Hot 100 - 1 - 2 - 3 | New and Different - 1 - 2 - 3 | Ready for This? | Kids Books | Signed Books
|These books are guaranteed to stretch your brain and leave you wanting more...|
by Jonathan Carroll
"There are a few writers who are special. They make the world in their books; or rather, they open a window or a door or a magic casement, and they show you the world in which they live. Jonathan Carroll opens a window you didn't know was there and invites you to look through it. He gives you his eyesto see with, and he gives you the world all fresh and honest and new. A new book by Jonathan Carroll is still, as they used to say on the back of the book jackets, a cause for celebration. He has the magic. He'll lend you his eyes; and you will never see the world quite the same way again."
"Jonathan Carroll is as scary as Hitchcock, when he isn't being as funny as Jim Carrey. If you've never read this wonderful fantasist, buy this book. You'll stay up all night and thank me in the morning."
|Also by Carroll:
Voice of Our Shadow
Bones of the Moon
The Land of Laughs
Sleeping in Flames
by Greg Bear
This is the book that launched the career of Greg Bear, the Hugo and Nebula Award-winning author of Moving Wars. It is the novel that prompted Ray Bradbury to proclaim Greg Bear "one of tomorrow's up-and-coming author's." It tunes our ears to the music that sings through our veins: the essential building blocks of life itself. And it begins with one scientist's bold exploration of "biologic," a dangerous experiment in cell restructuring that takes on a frightening and awe inspiring life of its own...
"A work of thoroughgoing excellence. It's a delight to read science fiction by someone who knows what he's talking about."
"Bear's unique novel about the nature of thought and reality solidifies his position as a writer of remarkable talent and fresh vision. Highly recommended!"
Queen of Angels
by Roald Dahl
Volume XX of the Diaries of Oswald Hendryks Cornelius, word for word as he wrote it...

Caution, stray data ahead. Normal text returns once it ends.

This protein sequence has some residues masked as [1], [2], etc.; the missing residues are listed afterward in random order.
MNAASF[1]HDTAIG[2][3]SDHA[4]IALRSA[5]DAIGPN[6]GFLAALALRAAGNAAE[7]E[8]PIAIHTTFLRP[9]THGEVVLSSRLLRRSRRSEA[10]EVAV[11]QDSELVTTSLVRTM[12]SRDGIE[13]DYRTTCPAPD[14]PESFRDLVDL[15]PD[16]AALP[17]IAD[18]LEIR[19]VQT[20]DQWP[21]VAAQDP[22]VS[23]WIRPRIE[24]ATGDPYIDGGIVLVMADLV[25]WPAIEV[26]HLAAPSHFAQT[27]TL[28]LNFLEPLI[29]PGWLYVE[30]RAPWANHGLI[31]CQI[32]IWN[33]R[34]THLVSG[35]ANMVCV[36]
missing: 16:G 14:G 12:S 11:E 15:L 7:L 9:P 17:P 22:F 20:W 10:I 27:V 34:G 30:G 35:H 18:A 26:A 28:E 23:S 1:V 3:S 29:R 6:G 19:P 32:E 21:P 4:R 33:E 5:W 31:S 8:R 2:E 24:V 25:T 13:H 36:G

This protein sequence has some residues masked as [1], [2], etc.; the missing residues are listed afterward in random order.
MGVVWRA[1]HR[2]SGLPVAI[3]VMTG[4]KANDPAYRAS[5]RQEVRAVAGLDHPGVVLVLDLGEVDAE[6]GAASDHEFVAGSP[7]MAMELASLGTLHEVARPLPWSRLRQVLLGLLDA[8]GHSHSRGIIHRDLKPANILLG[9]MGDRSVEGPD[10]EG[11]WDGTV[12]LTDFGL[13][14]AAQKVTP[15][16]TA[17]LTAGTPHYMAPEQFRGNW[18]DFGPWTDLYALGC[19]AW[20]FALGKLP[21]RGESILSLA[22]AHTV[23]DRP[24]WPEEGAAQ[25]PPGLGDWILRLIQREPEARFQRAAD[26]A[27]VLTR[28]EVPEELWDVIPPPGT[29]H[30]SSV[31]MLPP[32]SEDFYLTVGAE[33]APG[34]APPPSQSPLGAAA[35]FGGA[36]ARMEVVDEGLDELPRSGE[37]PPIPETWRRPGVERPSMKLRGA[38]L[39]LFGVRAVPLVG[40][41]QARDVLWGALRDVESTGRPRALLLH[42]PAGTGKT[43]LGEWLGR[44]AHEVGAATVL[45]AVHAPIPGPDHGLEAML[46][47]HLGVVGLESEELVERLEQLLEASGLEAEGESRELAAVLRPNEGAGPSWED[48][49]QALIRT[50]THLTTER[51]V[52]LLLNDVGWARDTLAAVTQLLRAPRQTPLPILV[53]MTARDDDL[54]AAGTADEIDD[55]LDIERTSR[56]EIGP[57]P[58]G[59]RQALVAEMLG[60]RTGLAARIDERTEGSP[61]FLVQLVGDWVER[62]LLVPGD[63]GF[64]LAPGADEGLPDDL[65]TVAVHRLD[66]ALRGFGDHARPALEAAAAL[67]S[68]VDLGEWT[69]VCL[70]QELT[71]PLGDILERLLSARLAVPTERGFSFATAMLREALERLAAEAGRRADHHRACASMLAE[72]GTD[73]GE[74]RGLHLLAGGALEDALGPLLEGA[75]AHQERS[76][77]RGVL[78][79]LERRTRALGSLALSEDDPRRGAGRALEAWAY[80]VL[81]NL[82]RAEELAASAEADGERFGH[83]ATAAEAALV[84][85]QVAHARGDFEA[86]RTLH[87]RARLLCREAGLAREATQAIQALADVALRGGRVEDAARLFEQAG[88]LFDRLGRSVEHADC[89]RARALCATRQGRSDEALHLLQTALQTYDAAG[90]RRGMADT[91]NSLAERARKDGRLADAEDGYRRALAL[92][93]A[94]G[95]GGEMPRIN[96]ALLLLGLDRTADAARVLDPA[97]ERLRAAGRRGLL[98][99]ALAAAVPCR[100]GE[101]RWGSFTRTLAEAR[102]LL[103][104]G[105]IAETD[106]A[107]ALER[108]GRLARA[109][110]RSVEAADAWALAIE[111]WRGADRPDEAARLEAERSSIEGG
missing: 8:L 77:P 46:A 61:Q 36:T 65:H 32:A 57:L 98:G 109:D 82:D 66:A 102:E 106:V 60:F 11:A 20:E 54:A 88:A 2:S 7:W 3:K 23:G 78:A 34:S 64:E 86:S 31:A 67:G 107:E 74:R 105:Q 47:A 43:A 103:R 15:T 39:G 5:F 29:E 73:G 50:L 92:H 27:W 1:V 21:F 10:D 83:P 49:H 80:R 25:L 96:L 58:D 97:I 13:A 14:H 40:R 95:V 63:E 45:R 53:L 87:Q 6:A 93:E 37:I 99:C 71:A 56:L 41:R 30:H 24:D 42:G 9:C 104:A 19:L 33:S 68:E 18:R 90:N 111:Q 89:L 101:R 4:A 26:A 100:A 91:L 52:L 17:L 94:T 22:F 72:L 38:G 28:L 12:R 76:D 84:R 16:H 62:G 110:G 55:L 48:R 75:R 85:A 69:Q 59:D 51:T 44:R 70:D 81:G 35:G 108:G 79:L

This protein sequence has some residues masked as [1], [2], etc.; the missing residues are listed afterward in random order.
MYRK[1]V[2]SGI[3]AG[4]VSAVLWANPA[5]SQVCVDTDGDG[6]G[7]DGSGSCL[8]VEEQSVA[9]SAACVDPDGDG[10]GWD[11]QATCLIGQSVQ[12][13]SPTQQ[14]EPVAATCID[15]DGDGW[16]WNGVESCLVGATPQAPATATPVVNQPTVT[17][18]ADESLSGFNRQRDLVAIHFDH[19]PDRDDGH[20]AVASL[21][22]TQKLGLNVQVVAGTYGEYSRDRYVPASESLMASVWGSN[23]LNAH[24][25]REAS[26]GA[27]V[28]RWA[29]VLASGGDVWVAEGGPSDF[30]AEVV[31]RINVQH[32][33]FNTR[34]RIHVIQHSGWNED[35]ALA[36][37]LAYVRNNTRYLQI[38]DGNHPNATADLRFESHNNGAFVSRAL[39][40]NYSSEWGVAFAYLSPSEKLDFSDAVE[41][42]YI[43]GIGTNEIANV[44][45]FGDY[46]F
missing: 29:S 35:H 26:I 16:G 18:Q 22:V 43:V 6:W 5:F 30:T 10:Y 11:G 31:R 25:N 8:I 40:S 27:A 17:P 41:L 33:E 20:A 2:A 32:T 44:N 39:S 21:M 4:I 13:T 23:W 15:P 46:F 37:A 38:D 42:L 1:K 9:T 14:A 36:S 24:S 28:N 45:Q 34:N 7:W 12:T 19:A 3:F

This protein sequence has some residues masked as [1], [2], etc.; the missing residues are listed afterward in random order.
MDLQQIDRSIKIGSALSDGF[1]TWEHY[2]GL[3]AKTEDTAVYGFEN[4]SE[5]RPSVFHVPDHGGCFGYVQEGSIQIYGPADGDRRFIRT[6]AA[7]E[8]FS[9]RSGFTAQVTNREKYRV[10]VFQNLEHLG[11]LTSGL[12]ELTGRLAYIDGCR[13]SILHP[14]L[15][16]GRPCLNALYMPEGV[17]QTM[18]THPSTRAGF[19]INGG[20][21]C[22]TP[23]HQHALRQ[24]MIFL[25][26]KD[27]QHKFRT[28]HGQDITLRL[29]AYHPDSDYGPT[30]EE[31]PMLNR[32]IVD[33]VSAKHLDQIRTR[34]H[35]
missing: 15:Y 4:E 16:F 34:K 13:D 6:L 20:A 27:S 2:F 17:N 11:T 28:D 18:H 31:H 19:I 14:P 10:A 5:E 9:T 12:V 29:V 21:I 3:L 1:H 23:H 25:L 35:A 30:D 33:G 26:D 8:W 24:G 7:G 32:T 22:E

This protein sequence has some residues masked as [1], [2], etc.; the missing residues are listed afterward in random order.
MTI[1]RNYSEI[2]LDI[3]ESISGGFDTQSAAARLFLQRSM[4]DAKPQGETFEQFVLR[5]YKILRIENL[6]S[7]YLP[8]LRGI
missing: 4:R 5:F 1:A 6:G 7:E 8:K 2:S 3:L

Uncle Oswald is, if you remember, the greatest rogue, bounder, connoisseur, bon vivant and fornicator of all time. Here, many famous names are mentioned and there is obviously a grave risk that families and friends are going to take offense...
Uncle Oswald discovers the electrifying properties of the Sudanese Blister Beetle and the gorgeous Yasmin Howcomely, a girl absolutely soaked in sex, and sets about seducing all the great men of time for his own wicked, irreverent reasons.
New York Times Book Review
James and the Giant Peach
by Mark. Z Danielewski
"A rollicking Pynchon-esque oddity, a Nabokovian linguistic obsession, and a Borgesian un-reality. House of Leaves jumps and skips and plays with genre-wrecking abandon, postmodern panache, and an obsessively imaginative scope that absolutely shames most books on the market today."
San Francisco Examiner
"A love story by a semiotician. Danielewski has a songwriter's heart as attuned to heartache as he is to Derrida's theory on the sign."
Time Out New York
|House of Leaves is Danielewski's first novel.|
and Walking Spirits
by Robertson Davies
"I was never so amazed in my life as when the Sniffer drew his concealed weapon from its case and struck me to the ground, stone dead." So begins the story of Connor "Gil" Gilmartin when he catches his wife in flagrant with the Sniffer, his onetime colleague and now his murderer. But murder is on;y the first of the indignities that Gil must suffer. He lingers as a ghost, and from this vantage point one made even more unbearable by the fact that he must spend his afterlife sitting beside his killer at a film festival he gets to view the exploits and failures of his ancestors, from the forerunners who sailed the Hudson to Canada during the America Revolution to his university-professor parents.
Murther & Walking Spirits is the latest dazzling addition to Robertson Davie's distinguished career. Warmer and mellower than anything he has ever written, the book is bathed in the golden glow of emotion recollected in tranquility.
|Also by Davies:
World of Wonders
by Thomas M. Disch
In this chillingly possible work of speculative fiction, Thomas M. Disch imagines an alternate 1970s in which America has declared war on the rest of the world and much of its own citizenry and is willing to use any weapon to assure victory. Louis Sacchetti, a poet imprisoned for draft resistance, is delivered to a secret facility called Camp Archimedes, where he is the unwilling witness to the army's conscienceless experiments in "intelligence maximization."
Prisoners given Pallidine, a drug derived from the syphilis spirochete, quickly blossom into genius, but there is one unfortunate side effect. Pallidine is invariably fatal. Touching, terrifying, and genuinely visionary, Camp Concentration is a novel of devastating power.
"Disch is without doubt one of the really bright... lights in the American SF scene."
Fantasy and Science Fiction
|Also by Disch: